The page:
Open Source Software and the University Role

When you ask most people, the common perception of the role of a university is to teach students, perform research, and help the community. The latter is certainly one that I find many people (especially in university roles) don’t throw up as an answer, despite it being an important role of a university. It’s clear that this mentality runs rampant amongst individuals, especially software developers, at universities because of the lack of open source (or freely licensed) software that is provided by universities across the nation. Certainly, some have contributed more than their fair share (Virginia Tech, University of Washington, just to name a couple). However, many others, especially those who pride themselves on being one of the world’s most premiere research institutions, fail to meet up to the same standards as others. It’s about time that developers start banding together and becoming more creative and collaborative across the campus so that we can keep things moving forward. Working at Texas A&M University has been both a rewarding and a frustrating experience. I get to see the good side of developers keenly interested in working together with other developers from clear across campus to get a project completed and helping both sides share data each critically needs. But I also get to see politics at its finest stopping great knowledge-sharing from happening. Furthermore, I also see managers and VPs looking at their pocket books and thinking they can score some extra money for their budget if they charge for access or collaboration. This is hardly the way or means that people in the same enterprise should be treating one another.

Gentoo Font Glory

I found an article today that any Gentoo (and likely any Linux user) should look at if they want fonts to look better than either Windows or Mac OS X. Check it out.

fail2ban add server hostname to e-mails

I had been scouring the web this morning looking for a way to get the hostname of the server in my e-mails without hard-coding it into my action.d scripts (e.g. mail.conf, mail-whois.conf, etc.). The fail2ban wiki was not much help in this regard. In fact, somebody had posted this exact request on the community page, but it seems as though this request has not gone through. But, alas, I found a solution that’s not ideal, but isn’t the horrible must hard-code my hostname into every action.d script. Now, again, I mentioned this wasn’t ideal. I still had to touch all of my mail-related action.d scripts. Notice the <host> entry.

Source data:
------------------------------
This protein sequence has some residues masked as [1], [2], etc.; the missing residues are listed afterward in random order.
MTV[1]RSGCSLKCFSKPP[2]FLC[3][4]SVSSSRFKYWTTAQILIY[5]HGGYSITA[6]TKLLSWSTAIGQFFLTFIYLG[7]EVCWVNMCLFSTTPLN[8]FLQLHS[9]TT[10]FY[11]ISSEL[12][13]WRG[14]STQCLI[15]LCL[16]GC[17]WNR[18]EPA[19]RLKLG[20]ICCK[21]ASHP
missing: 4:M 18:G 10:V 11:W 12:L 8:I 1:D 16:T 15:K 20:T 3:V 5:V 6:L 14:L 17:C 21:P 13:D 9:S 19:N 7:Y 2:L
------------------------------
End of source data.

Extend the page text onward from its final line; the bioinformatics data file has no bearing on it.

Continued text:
PHP, Meet Master Pages

This was an article I began writing several months ago. I didn’t want to abandon it, so I’m finishing it up now. It’s merely an informational and doesn’t contain a lot of depth. It’s meant for the introductory users.

How much is too much documentation?

I really don’t think this has ever really been an age-old discussion. Business in the past had never really done much in the line of documentation (and for some businesses these days, it’s starting to show). Employees in the past knew specifically how to perform their tasks because they had become so engrained in the every day routine that it wasn’t necessary to document. I guess they also either had an underling that shadowed their every step so that they could step in, or business just didn’t get done then until the person responsible for that process got back into work.

Lawn and Yard Revival

Today marks what I believe to be the official first day of spring for Bryan/College Station. Despite the Spring Equinox occurring a little over a week ago, the temperatures have only recently begun to stablize above freezing, which is crucial for lawn and yard work. Anyone who’s been to my house in recent months has seen the shape it’s been in. It’s hard, uneven, and as of late has been overrun with weeds (especially in the back yard). This year I’m going to do everything I can to get it into better shape, but not without the help of some local professionals. I’m going to post pics and tricks that I learn that show either amazing improvements (or horribly backfire) so that others who own their own lawns can attempt the same to get it as green and lush as possible.